|Artist:||Allman Brothers The|
|Label:||Warner Bros. (1973)|
|Genre:||Blues , Pop , Rock U|
Nice clean vinyl, with a very good gatefold cover.
Brothers and Sisters is the fourth studio album by American rock band The Allman Brothers Band. Co-produced by Johnny Sandlin and the band, the album was released in August 1973 in the United States by Capricorn Records. Following the death of group leader Duane Allman in 1971, the Allman Brothers Band released Eat a Peach (1972), a hybrid studio/live album that became their biggest yet. Afterwards, the group purchased a farm in Juliette, Georgia, to become a "group hangout". However, bassist Berry Oakley was visibly suffering from the death of Duane: he excessively drank and consumed drugs. After nearly a year of severe depression, Oakley was killed in a motorcycle accident not dissimilar from his friend's in November 1972 making it the last album to feature Oakley.
The band carried on, adding new members Chuck Leavell on piano and Lamar Williams on bass. Brothers and Sisters was largely recorded over a period of three months at Capricorn Sound Studios in Macon, Georgia. Lead guitarist Dickey Betts assumed the role of band leader, and many of his compositions reflected a more country-inspired sound. Session guitarists Les Dudek and Tommy Talton sat in on several songs. The album was being produced at the same time as vocalist/organist Gregg Allman's solo debut, Laid Back, and features many of the same musicians and engineers. The front album cover features a photograph of Vaylor Trucks, the son of drummer Butch Trucks and his wife Linda. The back cover features a photograph of Brittany Oakley, the daughter of Berry Oakley and his wife, Linda.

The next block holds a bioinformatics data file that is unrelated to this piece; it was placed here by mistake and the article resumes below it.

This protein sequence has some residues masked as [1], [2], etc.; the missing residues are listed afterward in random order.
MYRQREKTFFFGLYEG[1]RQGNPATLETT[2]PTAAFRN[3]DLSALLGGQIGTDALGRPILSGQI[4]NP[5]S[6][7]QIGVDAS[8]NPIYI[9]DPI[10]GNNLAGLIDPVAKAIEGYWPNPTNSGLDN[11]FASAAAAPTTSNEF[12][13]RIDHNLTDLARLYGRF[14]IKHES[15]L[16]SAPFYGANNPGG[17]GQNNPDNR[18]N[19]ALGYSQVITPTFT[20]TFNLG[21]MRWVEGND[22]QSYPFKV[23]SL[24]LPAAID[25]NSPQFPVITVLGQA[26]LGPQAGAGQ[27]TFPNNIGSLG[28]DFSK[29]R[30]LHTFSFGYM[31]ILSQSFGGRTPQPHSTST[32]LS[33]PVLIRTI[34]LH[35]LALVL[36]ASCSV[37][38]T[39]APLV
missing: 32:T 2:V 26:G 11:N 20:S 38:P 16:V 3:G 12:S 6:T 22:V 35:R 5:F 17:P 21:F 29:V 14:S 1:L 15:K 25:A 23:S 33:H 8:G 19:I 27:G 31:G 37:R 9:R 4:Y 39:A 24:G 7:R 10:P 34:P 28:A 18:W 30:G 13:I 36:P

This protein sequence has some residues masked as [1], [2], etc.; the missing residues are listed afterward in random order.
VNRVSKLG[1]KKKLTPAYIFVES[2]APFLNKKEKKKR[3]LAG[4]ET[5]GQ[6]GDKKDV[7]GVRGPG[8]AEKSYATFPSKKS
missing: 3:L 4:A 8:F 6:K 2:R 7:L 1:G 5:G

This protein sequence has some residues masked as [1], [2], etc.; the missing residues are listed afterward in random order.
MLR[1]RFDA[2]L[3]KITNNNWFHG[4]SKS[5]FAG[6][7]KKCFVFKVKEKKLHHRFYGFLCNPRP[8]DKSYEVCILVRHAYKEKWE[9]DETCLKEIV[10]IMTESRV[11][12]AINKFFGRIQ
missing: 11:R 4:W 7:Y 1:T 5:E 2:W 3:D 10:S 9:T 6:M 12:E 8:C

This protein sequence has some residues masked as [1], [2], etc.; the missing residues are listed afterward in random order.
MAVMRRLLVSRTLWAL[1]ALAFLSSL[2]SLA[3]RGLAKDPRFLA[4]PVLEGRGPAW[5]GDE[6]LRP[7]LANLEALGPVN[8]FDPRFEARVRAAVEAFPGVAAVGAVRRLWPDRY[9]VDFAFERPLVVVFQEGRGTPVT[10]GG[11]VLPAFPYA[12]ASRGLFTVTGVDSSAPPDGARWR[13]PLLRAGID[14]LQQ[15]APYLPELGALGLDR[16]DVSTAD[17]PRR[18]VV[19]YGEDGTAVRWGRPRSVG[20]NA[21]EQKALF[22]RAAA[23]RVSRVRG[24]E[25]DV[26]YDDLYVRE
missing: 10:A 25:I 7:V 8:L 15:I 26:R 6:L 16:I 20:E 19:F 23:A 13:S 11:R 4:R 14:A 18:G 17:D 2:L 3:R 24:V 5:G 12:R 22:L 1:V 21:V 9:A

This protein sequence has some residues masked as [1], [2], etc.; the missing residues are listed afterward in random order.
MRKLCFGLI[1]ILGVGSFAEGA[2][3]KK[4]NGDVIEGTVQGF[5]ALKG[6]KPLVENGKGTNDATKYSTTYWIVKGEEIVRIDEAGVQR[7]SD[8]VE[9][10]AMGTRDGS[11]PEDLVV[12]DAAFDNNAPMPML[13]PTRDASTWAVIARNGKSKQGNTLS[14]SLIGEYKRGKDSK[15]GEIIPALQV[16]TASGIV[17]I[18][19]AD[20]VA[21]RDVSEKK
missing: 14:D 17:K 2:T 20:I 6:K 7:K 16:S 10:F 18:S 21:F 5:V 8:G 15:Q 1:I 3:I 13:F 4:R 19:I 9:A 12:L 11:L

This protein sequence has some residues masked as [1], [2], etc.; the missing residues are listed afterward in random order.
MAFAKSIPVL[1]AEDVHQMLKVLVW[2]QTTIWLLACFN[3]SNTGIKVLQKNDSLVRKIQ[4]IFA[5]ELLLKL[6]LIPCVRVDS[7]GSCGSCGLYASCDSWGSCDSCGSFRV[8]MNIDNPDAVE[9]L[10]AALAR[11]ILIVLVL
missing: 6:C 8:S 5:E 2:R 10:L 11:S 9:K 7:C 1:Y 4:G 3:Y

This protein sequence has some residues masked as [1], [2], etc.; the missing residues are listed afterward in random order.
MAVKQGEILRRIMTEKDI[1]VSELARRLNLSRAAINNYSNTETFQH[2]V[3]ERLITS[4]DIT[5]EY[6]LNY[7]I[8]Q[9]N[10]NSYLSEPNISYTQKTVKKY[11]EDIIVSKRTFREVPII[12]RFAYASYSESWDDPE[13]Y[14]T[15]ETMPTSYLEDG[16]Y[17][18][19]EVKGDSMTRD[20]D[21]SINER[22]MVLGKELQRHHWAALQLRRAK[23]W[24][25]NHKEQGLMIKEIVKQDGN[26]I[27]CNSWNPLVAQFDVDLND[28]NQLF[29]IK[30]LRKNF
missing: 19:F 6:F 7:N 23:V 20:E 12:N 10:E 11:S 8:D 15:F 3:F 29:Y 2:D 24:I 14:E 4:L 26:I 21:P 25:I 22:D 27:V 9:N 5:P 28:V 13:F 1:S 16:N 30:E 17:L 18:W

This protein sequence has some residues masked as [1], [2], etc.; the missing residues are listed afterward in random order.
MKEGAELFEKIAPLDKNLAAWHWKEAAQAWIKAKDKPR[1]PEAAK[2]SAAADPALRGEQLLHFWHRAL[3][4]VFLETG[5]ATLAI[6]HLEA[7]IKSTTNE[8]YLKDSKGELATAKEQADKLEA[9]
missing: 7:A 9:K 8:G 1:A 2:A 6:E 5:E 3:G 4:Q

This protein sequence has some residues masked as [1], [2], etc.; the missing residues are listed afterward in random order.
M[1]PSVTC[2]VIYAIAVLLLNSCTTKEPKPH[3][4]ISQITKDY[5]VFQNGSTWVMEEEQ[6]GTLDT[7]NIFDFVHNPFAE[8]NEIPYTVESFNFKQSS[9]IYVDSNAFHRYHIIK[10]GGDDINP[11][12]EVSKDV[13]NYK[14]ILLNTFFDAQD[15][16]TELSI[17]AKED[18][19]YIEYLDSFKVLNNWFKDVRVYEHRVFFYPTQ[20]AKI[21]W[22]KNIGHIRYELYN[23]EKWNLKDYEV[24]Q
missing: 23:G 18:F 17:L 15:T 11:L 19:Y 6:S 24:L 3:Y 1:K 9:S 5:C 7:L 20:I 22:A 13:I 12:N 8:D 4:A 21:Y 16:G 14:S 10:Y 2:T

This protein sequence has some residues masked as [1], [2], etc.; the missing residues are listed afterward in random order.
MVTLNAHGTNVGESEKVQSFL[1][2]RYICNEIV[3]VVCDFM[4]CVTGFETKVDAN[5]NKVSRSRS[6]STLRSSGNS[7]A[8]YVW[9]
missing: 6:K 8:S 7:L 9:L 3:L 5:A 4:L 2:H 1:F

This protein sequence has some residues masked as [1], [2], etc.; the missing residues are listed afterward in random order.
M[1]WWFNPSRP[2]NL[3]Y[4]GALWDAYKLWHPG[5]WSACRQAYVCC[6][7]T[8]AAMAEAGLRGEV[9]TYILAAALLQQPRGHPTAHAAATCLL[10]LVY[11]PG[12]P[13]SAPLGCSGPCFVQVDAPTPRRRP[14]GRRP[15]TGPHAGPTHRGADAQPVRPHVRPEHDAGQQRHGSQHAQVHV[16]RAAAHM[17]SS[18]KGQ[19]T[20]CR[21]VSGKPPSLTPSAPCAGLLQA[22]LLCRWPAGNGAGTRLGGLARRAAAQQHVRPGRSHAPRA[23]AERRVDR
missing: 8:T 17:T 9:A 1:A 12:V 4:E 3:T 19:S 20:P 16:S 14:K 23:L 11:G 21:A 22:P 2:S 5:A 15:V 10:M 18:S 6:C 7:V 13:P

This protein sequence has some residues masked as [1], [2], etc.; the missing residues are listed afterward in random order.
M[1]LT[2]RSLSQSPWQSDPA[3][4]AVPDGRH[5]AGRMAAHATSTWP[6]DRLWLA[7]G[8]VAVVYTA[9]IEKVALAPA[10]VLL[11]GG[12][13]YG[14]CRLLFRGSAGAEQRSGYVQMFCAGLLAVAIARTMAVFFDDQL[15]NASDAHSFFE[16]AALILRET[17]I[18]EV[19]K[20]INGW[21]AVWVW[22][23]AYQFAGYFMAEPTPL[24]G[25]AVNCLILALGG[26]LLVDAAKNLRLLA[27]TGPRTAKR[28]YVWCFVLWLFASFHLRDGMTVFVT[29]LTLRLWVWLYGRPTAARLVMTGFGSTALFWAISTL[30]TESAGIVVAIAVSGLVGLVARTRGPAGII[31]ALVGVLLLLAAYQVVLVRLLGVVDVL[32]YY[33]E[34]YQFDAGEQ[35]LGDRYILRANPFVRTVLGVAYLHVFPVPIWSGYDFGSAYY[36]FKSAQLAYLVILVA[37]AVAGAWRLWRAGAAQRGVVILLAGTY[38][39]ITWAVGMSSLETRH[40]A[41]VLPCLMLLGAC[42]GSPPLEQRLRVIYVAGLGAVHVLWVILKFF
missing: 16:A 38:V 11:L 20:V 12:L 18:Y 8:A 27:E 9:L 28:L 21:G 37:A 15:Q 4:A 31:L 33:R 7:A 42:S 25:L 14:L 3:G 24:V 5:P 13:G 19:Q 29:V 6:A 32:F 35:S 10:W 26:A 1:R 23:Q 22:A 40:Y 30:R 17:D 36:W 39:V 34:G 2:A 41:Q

The album represented the Allmans' commercial peak: it has sold over seven million copies worldwide, landing it at the time atop of the Top 200 Pop Albums for five weeks. "Ramblin' Man" became the band's first and only hit single, peaking at number two on the Billboard Hot 100 in 1973. The album was followed by a tour of arenas and stadiums, but marred by drug problems, strained friendships and miscommunication between the group members.